The beauty of the vegetation will astound you upon arrival in the deep wooded coulees on the northern edge of the Wood Mountain Plateau.  This Plateau was left behind after the last Glacier melted away.  Why did the huge sheet of ice stop sliding and leave this upper plateau here?  Large sheets of ice broke away and slid eastward through the Big Muddy while another broke loose west of here and slid south through western Montana.  The sheer weight of the ice compacted the soils forming the sandstone that can be located all across southern Saskatchewan.

     Our greatest mystery is the stories that are told here in the petroglyphs carved into the top layer of this sandstone outcropping.  The carvings were cut into the hard ravenscrag sandstone on the upper layer of this exposed rock.  There are many ideas on how they were formed.  Cut, drilled, carved, or rubbed into the surface?  There are very few answers to the mysterious stories they may speak of.  Carvings of animal tracks, human faces, human foot prints, human hands, pictures of man holding or reaching out to a circle and a bear paw along with other designs and shapes of which many are unknown to us today.  The Plains Grizzly Bear is the most prevalent design carved here, giving us the best record of this large bear's life on the plains before the arrival of the Fur Traders.  Pictures of the friendship between man and the animals is shown by the close proximity of the designs of man and the image of hands reaching out to the bear paws.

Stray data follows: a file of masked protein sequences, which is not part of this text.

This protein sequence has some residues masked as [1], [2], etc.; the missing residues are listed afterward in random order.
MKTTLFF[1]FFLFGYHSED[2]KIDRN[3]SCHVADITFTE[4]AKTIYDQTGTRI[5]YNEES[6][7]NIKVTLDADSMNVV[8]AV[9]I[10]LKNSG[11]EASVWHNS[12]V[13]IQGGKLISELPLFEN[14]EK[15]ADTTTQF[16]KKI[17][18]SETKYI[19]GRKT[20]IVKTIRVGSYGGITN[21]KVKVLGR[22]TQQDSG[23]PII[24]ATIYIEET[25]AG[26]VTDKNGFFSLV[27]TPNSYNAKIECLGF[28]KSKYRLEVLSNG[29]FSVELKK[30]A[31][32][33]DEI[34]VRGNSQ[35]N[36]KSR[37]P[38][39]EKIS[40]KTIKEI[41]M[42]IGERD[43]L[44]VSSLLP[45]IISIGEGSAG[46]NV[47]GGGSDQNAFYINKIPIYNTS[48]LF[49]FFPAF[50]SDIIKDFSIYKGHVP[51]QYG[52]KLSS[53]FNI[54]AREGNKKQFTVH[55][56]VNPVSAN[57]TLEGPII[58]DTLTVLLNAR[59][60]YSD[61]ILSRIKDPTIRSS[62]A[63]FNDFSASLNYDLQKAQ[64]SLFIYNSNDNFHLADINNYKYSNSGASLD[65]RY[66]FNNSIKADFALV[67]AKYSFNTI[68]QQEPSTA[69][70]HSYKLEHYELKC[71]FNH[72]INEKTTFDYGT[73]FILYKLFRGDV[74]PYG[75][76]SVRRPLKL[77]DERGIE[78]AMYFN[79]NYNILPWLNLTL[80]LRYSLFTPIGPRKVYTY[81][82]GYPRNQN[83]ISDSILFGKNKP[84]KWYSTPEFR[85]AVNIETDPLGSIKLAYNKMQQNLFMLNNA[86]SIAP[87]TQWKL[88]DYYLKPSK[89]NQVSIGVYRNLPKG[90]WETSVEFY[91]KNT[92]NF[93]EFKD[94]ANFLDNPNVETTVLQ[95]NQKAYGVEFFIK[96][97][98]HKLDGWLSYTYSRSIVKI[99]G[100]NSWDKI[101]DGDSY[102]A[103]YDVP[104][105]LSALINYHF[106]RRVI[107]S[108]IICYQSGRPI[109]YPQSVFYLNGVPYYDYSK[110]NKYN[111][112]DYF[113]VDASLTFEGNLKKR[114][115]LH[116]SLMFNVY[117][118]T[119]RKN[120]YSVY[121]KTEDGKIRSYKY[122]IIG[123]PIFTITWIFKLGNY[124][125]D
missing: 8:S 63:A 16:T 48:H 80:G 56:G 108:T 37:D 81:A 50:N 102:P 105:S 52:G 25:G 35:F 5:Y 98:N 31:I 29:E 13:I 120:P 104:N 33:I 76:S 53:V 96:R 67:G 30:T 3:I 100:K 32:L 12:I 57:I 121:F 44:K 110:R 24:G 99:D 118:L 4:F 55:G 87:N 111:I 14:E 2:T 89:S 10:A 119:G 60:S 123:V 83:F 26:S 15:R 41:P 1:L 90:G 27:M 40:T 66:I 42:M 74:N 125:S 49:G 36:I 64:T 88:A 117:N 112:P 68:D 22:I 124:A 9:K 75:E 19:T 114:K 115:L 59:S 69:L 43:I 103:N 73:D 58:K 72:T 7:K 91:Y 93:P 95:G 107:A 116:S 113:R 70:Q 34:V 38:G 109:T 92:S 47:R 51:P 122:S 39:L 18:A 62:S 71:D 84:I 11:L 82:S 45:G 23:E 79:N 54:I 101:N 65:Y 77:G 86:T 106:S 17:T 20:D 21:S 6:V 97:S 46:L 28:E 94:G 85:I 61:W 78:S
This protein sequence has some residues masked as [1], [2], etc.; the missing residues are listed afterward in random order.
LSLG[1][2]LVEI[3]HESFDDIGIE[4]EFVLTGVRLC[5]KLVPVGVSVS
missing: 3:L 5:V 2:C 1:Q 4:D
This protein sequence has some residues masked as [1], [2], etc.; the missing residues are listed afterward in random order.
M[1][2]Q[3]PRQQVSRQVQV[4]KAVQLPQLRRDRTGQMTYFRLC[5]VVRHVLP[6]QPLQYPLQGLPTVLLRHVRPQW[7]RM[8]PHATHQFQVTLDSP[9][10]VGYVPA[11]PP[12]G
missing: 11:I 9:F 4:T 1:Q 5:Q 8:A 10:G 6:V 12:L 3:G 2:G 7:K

With over 300 carvings located on this mysterious site,  there is always something for the visitor to see at different times of the day.  The best time of day to see the Petroglyphs is in the late afternoon and evening or in the early morning.  The Petroglyphs are clearer at this time of day due to the angle of the suns rays creating shadows improving their visibility.

     Special night tours with the aid of flashlights are held during the summer months as designated by the Friends of the Petroglyphs.  These are found listed in the special events listed separately on next page.

     The deep coulee systems spread out before the visitor were cut into the northern slope by the melting water.  Because of the stationery ice cap all the remains of pre glacial mammals are found scattered across the top of the higher plateaus.  The secrets of the upper plateaus are sometimes unveiled with the locating of shattered bones and teeth of Woolly Rhinoceros, Three Toed Horses, Camel, Turtle shell fragments, and the occasional fossil bearing limestone.  Many bison kill sites can be located but most of them have been buried by the slumping action of the hills.